We know D.C. Get our free newsletter to stay in the know.
It was an epistolary blowout today at the John A. Wilson Building! The simmering tensions between Mayor Adrian M. Fenty and the D.C. Council broke into a shooting war, with letters flying like artillery salvos across the halls of power!
The latest front in this ongoing battle concerns the Fenty administration’s practice, dating to January, of declining to send certain types of contracts to the D.C. Council for review.
Earlier today, Attorney General Peter J. Nickles penned a letter to councilmembers expressing his grave dissatisfaction that their august legislative body had yet to approve a trio of emergency school-security contracts, all necessitated by the sudden implosion of longtime city rent-a-cop provider Hawk One.
“The lack of Council action…is jeopardizing the District’s ability to maintain these essential security services,” Nickles wrote. “There will be no choice but to end security services in the schools and District buildings if this situation is not clarified soon.” Nickles demanded that the council ratify the contracts at its legislative meeting next Tuesday.
That prompted paper to fly from the fingers of Phil Mendelson, who told Nickles he be happy to present the contracts for council approval—-just as soon as he answers three separate letters he’d sent in recent weeks seeking further information on those very contracts!
Said Mendo—-not in a letter, but in an interview with LL: “It seemed to imply that the council would be responsible for the withdrawal of security at schools, but it’s not appropriate to submit contracts after the fact and then demand the council approve them without answering any questions about them. Whatever happened to accountability and transparency, the mayor’s mantra three short years ago?”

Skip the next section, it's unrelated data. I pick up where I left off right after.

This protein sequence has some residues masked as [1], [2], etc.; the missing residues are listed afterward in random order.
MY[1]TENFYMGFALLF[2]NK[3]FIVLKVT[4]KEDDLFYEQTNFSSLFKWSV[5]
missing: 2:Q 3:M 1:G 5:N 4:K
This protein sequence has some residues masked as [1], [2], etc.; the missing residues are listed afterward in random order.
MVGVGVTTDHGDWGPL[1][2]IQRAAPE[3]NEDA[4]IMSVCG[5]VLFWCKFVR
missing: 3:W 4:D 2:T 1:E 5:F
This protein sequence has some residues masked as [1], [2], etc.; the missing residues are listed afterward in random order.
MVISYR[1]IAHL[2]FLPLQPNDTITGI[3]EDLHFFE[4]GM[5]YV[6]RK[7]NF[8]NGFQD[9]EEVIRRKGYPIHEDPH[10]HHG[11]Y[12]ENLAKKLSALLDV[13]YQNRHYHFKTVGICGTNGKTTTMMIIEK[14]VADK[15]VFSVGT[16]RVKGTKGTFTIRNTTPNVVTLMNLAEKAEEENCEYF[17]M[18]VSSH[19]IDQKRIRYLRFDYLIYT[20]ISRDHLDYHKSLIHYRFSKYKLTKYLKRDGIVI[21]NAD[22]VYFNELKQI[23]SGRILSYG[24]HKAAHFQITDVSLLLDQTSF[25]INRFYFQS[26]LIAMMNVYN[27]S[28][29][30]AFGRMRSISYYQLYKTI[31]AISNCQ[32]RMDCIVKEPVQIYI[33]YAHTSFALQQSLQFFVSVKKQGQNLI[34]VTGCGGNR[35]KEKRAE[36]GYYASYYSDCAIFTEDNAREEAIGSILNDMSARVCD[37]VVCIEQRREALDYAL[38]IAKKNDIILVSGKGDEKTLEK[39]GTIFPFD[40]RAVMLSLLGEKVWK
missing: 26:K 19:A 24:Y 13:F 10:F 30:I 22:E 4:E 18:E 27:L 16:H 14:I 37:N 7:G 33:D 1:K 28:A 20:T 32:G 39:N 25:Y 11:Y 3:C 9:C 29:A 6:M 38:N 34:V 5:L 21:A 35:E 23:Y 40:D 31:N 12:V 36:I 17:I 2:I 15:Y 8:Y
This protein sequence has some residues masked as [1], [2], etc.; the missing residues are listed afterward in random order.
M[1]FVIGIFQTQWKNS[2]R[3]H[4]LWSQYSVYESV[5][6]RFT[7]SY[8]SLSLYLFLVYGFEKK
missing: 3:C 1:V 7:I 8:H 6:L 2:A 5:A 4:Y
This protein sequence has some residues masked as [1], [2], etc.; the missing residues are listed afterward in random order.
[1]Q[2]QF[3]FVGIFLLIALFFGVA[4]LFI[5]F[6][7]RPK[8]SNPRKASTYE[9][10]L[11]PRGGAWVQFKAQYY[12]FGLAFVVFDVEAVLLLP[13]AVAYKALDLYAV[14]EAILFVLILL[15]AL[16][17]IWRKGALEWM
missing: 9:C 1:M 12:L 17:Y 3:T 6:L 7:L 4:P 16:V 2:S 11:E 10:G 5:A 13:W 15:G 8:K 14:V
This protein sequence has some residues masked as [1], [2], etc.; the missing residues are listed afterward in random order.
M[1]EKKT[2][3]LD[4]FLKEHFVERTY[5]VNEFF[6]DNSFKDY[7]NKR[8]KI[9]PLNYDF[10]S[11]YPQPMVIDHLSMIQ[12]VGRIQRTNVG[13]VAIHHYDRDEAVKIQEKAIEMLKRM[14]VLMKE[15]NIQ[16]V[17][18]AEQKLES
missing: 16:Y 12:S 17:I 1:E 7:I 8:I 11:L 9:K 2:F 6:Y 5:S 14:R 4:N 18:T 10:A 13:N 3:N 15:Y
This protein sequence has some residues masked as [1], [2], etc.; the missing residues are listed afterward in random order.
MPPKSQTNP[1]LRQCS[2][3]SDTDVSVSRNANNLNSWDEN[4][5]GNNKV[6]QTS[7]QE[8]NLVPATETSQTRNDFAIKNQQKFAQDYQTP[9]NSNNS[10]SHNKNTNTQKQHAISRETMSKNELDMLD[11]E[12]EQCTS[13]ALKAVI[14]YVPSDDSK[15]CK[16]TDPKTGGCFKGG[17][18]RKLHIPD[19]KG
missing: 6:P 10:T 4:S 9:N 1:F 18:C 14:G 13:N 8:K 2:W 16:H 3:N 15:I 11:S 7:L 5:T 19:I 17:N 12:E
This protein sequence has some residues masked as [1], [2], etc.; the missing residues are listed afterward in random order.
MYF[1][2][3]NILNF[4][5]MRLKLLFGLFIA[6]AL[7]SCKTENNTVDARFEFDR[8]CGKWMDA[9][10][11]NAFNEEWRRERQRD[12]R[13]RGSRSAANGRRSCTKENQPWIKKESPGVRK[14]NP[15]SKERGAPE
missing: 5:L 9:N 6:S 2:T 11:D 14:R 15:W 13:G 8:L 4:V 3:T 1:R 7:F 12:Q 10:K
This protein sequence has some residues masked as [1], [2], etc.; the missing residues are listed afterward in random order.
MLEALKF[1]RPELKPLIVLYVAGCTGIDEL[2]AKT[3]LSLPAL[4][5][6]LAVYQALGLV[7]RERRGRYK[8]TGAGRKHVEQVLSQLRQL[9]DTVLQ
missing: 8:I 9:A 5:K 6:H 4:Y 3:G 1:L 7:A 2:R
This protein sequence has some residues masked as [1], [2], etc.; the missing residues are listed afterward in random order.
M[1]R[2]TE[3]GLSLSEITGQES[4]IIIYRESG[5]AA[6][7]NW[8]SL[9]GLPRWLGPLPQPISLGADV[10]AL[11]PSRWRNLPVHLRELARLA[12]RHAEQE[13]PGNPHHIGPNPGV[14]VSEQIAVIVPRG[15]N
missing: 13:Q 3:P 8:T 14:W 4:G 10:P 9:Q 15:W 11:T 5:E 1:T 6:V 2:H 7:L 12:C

Then Council Chairman Vincent C. Gray got in on the act. Late today, he posted to Fenty a demand that he submit all the million-dollar-plus contracts withheld from the council pursuant to a January memo from Nickles.
The request came with a throw-down ultimatum: If the contracts still don’t appear, Grays writes, “On December 15, 2009 I plan to move emergency legislation, which upon approval, will order the Chief Financial Officer to stop payment on all retroactive contracts that have not been ratified by the Council by Act at midnight, on January 20, 2010.”
But there’s some good cop to do along with the bad cop: “I commit to move, for an up or down vote, each retroactive contract that is submitted….I am offering you more than a reasonable amount of time to submit these contracts to the Council to avoid the consequences to the District of a stop payment order.”
The missive closes with Gray doing his best stern-dad act:
I think you know I am a person who prefers collaboration over conflict. But as you also know, as a former six-year member of the Council, we have an important oversight function to perform and the failure to be provided with contracts and other documents impairs our ability to discharge that role. Please submit all contracts that have not been lawfully approved and the requested information as soon as possible.
You got that?